ALTHOUGH the weather may be taking a turn for the worse as we are well in the midst of winter, being outdoors is still one of the best ways to ensure both mental and physical wellbeing.

The benefits of being outside in the fresh air include clearing the mind, increasing fitness levels and taking in some of the stunning scenery and wildlife.

So it’s time to wrap up warm and make sure you have your umbrella with you as we take a look at some of the National Trust Cymru’s top winter walks in west Wales.

Stackpole Estate

Western Telegraph: Stackpole's winter walks

The Stackpole Estate will provide a sea view walk this winter. It is a listed designed landscape and is also an internationally important nature reserve.

There is the one-mile Bosherston Lily Ponds trail which is a wildlife-filled walk around the 200-year-old Bosherston Lakes, featuring a range of birds and other wildlife.

There is also a longer walk around the Pembrokeshire coastline, including Broad Haven South and Stackpole Head on a six-mile Stackpole Wildlife Walk.

Dogs are welcome as long as they are under close control. There are also beach wheelchairs and trampers available for selected routes which are outlined on the accessibility map at More advice can also be found by calling 01646 623110 as well as a chance to book.

All the walking trails mentioned above are available to download on the National Trust’s website. Admission charges and parking charges may apply.

If you fancy something a bit further afield, then these west Wales destinations could be the ones for you:


Western Telegraph: The Dinefwr estate

The Dinefwr estate in Llandeilo is one of the perfect places to take a walk. With an 800-acre estate to wander, walkers will be able to follow the waymarked paths across parkland which is steeped in Welsh history. There is the chance to see the Cadw-managed Dinefwr Castle remains, which will provide stunning views over the estate as well as a chance to visit the ancient White Park Cattle which will be tucked up in the cattle shed over the winter, the Castle Oak – one of the UK’s oldest trees which is thought to be around 800 to 1,000 years old – and enjoy the scenes at Newtown House in the heart of the estate.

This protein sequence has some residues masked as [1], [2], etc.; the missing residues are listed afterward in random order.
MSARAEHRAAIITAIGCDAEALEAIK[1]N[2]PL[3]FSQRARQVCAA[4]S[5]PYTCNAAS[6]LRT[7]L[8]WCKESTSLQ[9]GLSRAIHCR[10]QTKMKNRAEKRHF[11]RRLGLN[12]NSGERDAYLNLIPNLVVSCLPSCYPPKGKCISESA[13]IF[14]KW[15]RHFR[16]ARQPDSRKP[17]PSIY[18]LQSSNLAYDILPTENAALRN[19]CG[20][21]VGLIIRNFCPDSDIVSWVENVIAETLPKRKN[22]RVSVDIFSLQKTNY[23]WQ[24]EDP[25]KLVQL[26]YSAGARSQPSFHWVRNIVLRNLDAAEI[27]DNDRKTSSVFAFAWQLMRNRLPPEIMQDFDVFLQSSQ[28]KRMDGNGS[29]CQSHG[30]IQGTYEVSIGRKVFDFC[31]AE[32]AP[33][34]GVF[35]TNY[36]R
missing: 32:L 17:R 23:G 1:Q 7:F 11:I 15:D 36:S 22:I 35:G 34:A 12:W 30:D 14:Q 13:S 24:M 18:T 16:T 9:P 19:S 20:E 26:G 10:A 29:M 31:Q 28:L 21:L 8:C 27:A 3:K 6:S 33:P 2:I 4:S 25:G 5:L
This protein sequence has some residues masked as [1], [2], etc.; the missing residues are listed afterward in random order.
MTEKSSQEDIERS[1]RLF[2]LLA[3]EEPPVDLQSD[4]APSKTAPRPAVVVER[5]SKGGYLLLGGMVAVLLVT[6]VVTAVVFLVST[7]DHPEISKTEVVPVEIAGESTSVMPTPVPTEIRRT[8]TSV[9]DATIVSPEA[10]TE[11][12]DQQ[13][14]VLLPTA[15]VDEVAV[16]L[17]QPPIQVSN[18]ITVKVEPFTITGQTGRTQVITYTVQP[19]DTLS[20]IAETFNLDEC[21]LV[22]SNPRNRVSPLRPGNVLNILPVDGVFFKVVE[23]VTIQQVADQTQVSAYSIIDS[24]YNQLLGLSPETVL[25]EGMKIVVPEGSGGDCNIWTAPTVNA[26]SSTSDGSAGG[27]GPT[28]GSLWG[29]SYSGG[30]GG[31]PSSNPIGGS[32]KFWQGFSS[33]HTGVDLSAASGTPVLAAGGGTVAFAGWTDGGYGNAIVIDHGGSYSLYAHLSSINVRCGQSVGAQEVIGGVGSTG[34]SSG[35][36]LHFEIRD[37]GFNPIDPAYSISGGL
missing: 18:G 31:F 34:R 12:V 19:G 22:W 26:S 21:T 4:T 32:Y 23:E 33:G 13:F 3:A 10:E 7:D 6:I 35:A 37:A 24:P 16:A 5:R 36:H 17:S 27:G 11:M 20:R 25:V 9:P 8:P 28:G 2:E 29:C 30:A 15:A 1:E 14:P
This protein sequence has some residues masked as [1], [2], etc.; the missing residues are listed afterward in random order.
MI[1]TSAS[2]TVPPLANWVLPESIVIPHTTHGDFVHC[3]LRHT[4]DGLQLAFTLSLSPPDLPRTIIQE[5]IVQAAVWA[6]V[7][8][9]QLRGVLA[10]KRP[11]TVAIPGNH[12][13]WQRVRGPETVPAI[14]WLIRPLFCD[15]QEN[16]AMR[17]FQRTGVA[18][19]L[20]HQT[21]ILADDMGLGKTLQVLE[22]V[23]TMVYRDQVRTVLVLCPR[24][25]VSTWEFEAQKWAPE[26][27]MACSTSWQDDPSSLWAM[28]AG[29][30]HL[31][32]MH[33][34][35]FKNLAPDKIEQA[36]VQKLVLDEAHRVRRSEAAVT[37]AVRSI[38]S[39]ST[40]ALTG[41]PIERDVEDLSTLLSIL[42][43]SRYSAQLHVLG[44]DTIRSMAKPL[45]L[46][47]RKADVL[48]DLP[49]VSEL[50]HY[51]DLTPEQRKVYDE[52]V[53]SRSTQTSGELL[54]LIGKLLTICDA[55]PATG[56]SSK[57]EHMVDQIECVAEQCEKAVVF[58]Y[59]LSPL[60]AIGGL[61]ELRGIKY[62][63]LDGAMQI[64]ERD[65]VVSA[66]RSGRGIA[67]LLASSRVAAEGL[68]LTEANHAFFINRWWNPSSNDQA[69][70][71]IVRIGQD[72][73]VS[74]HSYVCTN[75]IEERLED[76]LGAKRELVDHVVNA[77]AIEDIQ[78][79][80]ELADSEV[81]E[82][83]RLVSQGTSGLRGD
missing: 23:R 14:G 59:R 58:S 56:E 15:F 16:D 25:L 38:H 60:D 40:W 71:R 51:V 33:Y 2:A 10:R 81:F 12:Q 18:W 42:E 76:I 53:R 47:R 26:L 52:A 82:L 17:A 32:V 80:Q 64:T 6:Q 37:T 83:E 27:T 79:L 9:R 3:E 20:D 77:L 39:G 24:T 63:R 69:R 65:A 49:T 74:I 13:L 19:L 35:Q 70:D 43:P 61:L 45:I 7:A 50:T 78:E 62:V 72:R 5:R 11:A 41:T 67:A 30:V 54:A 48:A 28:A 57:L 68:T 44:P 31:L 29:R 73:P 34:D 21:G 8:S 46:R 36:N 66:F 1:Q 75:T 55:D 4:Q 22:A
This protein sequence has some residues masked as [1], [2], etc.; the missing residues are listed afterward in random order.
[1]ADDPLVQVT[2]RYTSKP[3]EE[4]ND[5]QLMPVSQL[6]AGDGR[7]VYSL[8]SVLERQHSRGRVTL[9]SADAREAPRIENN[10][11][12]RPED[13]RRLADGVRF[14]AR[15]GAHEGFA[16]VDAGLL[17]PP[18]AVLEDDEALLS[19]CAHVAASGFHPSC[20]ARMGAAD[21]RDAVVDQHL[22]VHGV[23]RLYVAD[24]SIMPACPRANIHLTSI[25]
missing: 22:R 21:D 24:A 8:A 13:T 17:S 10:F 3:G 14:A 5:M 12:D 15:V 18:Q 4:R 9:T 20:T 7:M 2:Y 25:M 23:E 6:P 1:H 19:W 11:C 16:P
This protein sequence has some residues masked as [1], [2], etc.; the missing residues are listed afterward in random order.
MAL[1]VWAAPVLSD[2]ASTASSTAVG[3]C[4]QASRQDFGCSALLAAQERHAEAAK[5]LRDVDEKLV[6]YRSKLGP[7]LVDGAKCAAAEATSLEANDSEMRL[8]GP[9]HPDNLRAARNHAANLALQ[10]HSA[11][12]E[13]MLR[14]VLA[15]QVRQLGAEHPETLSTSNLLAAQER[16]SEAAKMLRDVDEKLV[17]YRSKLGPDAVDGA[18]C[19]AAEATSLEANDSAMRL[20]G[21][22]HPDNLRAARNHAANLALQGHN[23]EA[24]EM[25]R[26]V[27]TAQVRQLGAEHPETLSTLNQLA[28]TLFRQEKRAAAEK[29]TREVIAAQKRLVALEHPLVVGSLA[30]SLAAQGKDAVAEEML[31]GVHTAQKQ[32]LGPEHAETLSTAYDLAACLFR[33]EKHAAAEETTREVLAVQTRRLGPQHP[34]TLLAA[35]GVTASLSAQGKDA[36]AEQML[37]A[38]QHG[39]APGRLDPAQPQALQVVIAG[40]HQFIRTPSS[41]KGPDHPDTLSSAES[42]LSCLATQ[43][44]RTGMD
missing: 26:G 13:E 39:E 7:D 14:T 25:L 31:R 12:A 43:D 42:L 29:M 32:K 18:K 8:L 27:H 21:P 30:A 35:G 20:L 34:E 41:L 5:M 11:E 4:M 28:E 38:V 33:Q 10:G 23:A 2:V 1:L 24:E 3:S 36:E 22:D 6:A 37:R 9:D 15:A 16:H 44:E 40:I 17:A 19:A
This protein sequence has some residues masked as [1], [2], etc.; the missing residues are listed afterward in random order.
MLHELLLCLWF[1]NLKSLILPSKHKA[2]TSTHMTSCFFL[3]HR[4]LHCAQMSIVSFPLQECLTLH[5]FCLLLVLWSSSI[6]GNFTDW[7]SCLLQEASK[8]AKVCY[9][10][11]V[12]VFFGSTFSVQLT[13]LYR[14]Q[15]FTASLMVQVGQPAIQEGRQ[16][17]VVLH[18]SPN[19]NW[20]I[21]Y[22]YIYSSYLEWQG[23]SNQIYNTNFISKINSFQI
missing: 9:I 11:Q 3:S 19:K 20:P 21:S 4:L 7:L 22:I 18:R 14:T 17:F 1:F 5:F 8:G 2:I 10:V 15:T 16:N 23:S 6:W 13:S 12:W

Dogs are welcome but must be kept on a short lead at all times. You can plan the walk by visiting


Western Telegraph: Llanerchaeron in winter

The Aeron Valley has remained pretty much unaltered for around 200 years and the walk around Llanerchaeron will lead through a rich woodland and parkland area full of wildlife including kingfishers, tiny goldcrests and red kites.

The house itself is closed for the winter but the woodland and parkland is open every day, with the gardens, pleasure grounds, lake and farmyard being open every weekend in December and January.

The garden and parkland are mostly level and are accessible for wheelchair users. There are also wheelchairs available to borrow. Dogs are allowed as long as they are on leads but only assistance dogs are allowed into the farmyard. You can plan the walk by visiting